Learning how to use lenition is pretty fundamental to learning Irish.
Apart from lenition after the singular possessive adjectives, milseáin is both the nominative plural and the genitive singular of milseán.
As milseán is masculine, it's genitive is lenited after the singular definite article - so blas an mhilseáin is "the taste of the sweet".
The an is included in the sa.
"in a fridge" is "i gcuisneoir*.
"in the fridge" is sa chuisneoir.
When you combine i and an, you get sa, though in some dialects you will hear ins an instead of sa.
Note that, because of this link to a construction that ends in n, the "dentals dots" rule apples to sa - so, even though sa normally lenites the following word (sa chuisneoir, not sa cuisneoir), if the following word starts with D, T or S, we don't lenite - we say sa teach, not sa theach.
I also am really struggling with plural pronunciation, and can't find anything online to help. You can obviously tell singular from plural if someone is saying 'the sweets' or 'the sweet' because 'na' or 'an' would be the indicator. But if someone were trying to tell me 'There is a sweet in the fridge', and I assumed they were saying 'There are sweets in the fridge', I'd feel pretty bad about taking their last sweet out of the fridge. Glad I'm not the only one having a hard time with this
As per your other examples, why does this not translate as "There are the peach and the sweets in the fridge."? This is like your translation of "Tá peitseog sa chuisneoir." --> There is a peach in the fridge. I translate it as "A peach is in the fridge." Where in God's sake do you get the "there"?
If I ask you "What's in the fridge?" would you answer "A peach is in the fridge?" or would you answer "There is a peach in the fridge?"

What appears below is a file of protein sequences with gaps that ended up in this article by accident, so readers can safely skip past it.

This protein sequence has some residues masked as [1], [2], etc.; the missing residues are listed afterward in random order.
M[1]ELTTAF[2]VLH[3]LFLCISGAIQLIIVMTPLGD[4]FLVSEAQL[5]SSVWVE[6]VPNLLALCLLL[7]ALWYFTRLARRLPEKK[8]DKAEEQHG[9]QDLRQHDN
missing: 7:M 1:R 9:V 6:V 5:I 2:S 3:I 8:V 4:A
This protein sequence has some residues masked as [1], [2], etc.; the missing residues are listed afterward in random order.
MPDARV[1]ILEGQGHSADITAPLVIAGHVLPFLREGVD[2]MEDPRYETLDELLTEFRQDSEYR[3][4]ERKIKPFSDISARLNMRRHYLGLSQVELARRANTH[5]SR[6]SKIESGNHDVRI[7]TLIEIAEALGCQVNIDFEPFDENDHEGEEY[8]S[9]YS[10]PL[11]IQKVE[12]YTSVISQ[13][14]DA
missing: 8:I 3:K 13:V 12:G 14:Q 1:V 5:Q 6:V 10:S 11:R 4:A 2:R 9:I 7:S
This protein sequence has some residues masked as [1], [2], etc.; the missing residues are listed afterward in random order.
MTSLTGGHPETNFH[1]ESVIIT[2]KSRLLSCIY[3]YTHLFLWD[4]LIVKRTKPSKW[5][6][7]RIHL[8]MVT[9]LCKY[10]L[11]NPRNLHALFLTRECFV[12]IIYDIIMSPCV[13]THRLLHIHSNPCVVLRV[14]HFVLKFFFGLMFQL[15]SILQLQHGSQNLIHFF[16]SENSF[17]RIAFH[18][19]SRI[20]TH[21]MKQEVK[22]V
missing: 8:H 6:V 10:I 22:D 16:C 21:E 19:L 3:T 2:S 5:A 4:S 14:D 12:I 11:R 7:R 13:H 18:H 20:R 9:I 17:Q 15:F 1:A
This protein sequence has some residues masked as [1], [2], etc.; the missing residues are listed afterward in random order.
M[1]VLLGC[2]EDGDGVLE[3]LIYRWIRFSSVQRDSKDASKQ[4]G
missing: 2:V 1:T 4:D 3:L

If you wanted to refer to one specific peach ("the peach"), would you say "The peach is in the fridge" or "There is the peach in the fridge".
For plurals, you get the same thing - "There are two peaches in the Fridge" vs "The two peaches are in the fridge".
English is irregular. It prefers "there is/are" with indefinite nouns in prepositional phrases. English speakers don't even realize that they are doing it.
Come to Australia and you can basically put all of them in the fridge to avoid melting (including non-choc ones often enough)! Temperatures often are above 35 °C air temp, while the temps in enclosed spaces can go way beyond 80 °C (in my car, the plastic covering of the B column has bubbled up and melted at one occasion in the past - looks fancy now :-/ ) Depending on how your house was positioned with respect to sun, indoor temps without aircon can go above 45 °C as well. First time I saw 'grab a Mars from the fridge' I was puzzled. Until I had a series of melted choc drinks that hid in choc bar wrappers :-/
why is it PHEITSEOG ( with PH pronounced F as in French and not PEITSEOG as in the last lesson( Ta PEITSEOG AICI) ? and how are these 2 different words pronounced ? ok i JUST REVISED the lenition notes and I see that P can be lenified with the addition of an H. so this changes the pronounciation. BUT STILL, why is it TA PEITSEOG AICI and TA AN PHEITSEOG AGUS ..... I must tell you that i have learned the 8 languages that i speak fluently ,like a little child learns his mother tongue i.e. without learning grammar until I could speak. But still, I'd like to know the reason of the above difference. Thanks.